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Sunday, March 05, 2006

St. Augustine on Confessing our Sins



6. For see what He saith; “If we say that we have no sin, we deceive ourselves, and the truth is not in us.” Consequently, if thou hast confessed thyself a sinner, the truth is in thee: for the Truth itself is light. Thy life hath not yet shone in perfect brightness, because there are sins in thee; but yet thou hast already begun to be enlightened, because there is in thee the confession of sins. For see what follows: “If we confess our sins, He is faithful and just to forgive us our sins, and to purge us from all iniquity.” Not only the past, but haply if we have contracted any from this life; because a man, so long as he bears the flesh, cannot but have some at any rate light sins. But these which we call light, do not thou make light of. If thou make light of them when thou weighest them, be afraid when thou countest them. Many light make one huge sin: many drops fill the river; many grains make the lump. And what hope is there? Before all, confession: lest any think himself righteous, and, before the eyes of God who seeth that which is, man, that was not and is, lift up the neck. Before all, then, confession; then, love: for of charity what is said? “Charity covereth a multitude of sins.” Now let us see whether he commendeth charity in regard of the sins which subsequently overtake us: because charity alone extinguisheth sins. Pride extinguisheth charity: therefore humility strengtheneth charity; charity extinguisheth sins Humility goes along with confession, the humility by which we confess ourselves sinners: this is humility, not to say it with the tongue, as if only to avoid arrogancy, lest we should displease men if we should say that we are righteous. This do the ungodly and insane: “I know indeed that I am righteous, but what shall I say before men? If I shall call myself righteous, who will bear it, who tolerate? let my righteousness be known unto God: I however will say that I am a sinner, but only that I may not be found odious for arrogancy.” Tell men what thou art, tell God what thou art. Because if thou tell not God what thou art, God condemneth what He shall find in thee. Wouldest thou not that He condemn thee? Condemn thou. Wouldest thou that He forgive do thou acknowledge, that thou mayest be able to say unto God, “Turn Thy face from my sins.” Say also to Him those words in the same Psalm “For I acknowledge mine iniquity.” “If we confess our sins, He is faithful and just to forgive us our sins, and to purge us from all iniquity. If we say that we have not sinned, we make Him a liar, and His word is not in us.” If thou shalt say, I have not sinned, thou makest Him a liar, while thou wishest to make thyself true. How is it possible that God should be a liar, and man true, when the Scripture saith the contrary, “Every man a liar, God alone true”? Consequently, God true through Himself, thou true through God; because through thyself, a liar.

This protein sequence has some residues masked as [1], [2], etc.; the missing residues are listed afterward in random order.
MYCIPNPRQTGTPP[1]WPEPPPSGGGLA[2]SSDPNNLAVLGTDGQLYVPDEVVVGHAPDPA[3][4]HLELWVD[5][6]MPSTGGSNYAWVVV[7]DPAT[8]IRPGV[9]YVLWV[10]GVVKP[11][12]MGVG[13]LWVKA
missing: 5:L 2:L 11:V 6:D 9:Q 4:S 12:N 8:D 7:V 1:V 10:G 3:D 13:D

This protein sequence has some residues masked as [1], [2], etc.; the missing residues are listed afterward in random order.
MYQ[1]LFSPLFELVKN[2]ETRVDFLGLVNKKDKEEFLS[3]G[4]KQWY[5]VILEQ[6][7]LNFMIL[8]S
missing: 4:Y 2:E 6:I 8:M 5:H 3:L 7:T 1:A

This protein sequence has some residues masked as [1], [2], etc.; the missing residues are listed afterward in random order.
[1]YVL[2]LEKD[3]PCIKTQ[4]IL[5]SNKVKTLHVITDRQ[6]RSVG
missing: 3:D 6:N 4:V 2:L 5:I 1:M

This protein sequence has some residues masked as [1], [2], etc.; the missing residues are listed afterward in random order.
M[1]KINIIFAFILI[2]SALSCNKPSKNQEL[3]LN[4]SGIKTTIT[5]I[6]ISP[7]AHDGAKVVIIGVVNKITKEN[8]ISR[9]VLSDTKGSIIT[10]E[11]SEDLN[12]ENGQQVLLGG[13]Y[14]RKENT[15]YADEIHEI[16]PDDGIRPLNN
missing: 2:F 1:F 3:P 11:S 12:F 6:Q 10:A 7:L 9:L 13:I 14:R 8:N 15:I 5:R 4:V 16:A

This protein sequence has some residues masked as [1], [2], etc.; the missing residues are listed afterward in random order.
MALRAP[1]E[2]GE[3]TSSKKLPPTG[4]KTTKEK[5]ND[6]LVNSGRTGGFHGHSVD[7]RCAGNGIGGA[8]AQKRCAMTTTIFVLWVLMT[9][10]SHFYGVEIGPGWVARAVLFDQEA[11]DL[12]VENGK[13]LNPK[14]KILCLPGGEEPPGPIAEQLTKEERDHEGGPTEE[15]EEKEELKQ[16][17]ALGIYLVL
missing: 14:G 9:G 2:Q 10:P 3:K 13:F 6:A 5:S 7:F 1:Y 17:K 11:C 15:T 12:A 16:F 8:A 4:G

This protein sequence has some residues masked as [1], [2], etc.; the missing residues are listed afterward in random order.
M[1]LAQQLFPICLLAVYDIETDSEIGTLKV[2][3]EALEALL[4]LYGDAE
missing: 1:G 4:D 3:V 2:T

St. Augustine: Homilies on the First Epistle of John Soliloquies.

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